For “Show Boat,” Robinson has been guiding Howard through a singular challenge for the American bass, the singing of “Ol’ Man River,” the emotional ballad difficult for its musical heft and popularity. On top of popularity, most people have memories of Paul Robeson’s or William Warfield’s renditions, adding pressure to a newcomer like Howard.
“It’s tough to sing Joe,” Robinson said. “I was reluctant because I didn’t want to become known for singing ‘Ol’ Man River.’ There’s always a fear in our business of being typecast. But after learning more about the character . . . it isn’t a character that one should be ashamed to play.”
Robinson did worry about Howard taking the role of Joe so early in his career, in terms of typecasting and the importance of the character. While Robinson has an established opera career, having performed at houses around the country in shows including “Turandot,” “Don Giovanni” and “Il Trovatore,” Howard had his WNO debut last year in “Don Giovanni,” and is at the beginning of his career.
“I worried a little bit because it’s a large role, but he’s only doing three shows and doing the simulcast, so it’s good exposure and good to get used to the pressure,” Robinson said.
Howard believes that the role of Joe is helping him to prepare for his next role with the WNO; he’s playing Muhammad Ali in the WNO’s commission of “Approaching Ali.”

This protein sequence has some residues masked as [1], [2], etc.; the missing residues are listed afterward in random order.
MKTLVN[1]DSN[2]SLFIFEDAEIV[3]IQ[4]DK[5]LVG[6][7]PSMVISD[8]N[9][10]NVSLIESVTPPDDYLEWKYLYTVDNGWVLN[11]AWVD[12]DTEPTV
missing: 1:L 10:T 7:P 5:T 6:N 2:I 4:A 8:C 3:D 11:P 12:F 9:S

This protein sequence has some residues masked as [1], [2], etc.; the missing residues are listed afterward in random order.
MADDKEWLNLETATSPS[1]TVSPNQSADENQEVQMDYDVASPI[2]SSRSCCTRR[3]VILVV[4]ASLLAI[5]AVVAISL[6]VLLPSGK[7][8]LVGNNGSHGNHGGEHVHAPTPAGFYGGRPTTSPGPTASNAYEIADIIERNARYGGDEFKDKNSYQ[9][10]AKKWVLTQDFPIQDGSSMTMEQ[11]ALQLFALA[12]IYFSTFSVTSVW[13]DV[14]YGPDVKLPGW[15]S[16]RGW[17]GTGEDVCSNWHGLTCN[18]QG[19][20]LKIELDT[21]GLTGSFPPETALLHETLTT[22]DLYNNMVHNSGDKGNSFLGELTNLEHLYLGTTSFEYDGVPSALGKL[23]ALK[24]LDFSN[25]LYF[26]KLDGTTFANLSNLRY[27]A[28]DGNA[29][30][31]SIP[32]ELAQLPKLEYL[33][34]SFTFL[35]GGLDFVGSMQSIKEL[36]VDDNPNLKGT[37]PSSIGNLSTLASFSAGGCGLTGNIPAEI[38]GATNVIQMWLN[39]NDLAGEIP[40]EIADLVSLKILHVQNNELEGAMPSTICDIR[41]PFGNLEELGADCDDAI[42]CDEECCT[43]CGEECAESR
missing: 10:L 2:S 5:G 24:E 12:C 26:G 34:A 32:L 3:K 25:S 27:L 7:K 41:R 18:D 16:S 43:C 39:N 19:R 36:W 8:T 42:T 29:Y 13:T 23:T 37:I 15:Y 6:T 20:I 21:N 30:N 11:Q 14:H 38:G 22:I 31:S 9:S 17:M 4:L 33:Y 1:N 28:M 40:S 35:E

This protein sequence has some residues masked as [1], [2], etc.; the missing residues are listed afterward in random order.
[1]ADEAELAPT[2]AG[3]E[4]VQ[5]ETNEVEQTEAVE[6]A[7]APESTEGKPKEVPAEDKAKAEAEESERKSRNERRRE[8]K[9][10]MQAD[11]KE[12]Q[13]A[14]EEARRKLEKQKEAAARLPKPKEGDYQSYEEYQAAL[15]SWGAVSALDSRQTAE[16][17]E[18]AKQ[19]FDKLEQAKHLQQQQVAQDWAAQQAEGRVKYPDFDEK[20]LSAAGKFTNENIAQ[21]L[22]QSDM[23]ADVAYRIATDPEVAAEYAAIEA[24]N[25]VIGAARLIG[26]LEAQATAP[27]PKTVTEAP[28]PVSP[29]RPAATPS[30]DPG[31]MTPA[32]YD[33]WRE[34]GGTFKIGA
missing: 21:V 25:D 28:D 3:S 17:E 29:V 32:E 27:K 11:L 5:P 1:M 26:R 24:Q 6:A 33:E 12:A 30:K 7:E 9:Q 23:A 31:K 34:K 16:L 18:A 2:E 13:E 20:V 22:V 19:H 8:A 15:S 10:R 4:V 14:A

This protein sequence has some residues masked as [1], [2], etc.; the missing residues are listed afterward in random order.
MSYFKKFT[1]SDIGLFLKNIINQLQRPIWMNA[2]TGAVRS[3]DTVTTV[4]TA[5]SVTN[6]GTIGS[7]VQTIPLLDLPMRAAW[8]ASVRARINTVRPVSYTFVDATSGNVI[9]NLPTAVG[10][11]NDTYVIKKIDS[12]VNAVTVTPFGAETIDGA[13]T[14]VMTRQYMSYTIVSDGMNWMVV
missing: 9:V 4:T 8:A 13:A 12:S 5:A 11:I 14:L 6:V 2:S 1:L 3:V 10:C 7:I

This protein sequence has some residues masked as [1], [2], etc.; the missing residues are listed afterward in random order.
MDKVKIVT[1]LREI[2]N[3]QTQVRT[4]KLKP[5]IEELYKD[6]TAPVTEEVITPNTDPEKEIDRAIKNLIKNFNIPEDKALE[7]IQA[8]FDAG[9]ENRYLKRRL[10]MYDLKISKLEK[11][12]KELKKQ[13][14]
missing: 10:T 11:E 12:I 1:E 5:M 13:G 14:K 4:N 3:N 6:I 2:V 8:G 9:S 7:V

“Ali went through the same struggles [as Joe] and often used metaphors, so it does help in a way,” Howard said.
One might think that these two would be less friendly with each other. After all, the mentor could soon be competing with his mentee for parts in operas around the country. But they both agree that they’re not competing. Howard uses a sports metaphor to explain their friendship.
“Being athletes, I think of it as a relay race,” Howard said. “He’s passing the baton, and in the future, I’ll have to pass the baton. We never think of it as competition. We all run for the same team.”
The Washington National Opera production runs through May 26 at the Kennedy Center. 2700 F Street NW. 202-467-4600. www.kennedy-center.org/wno.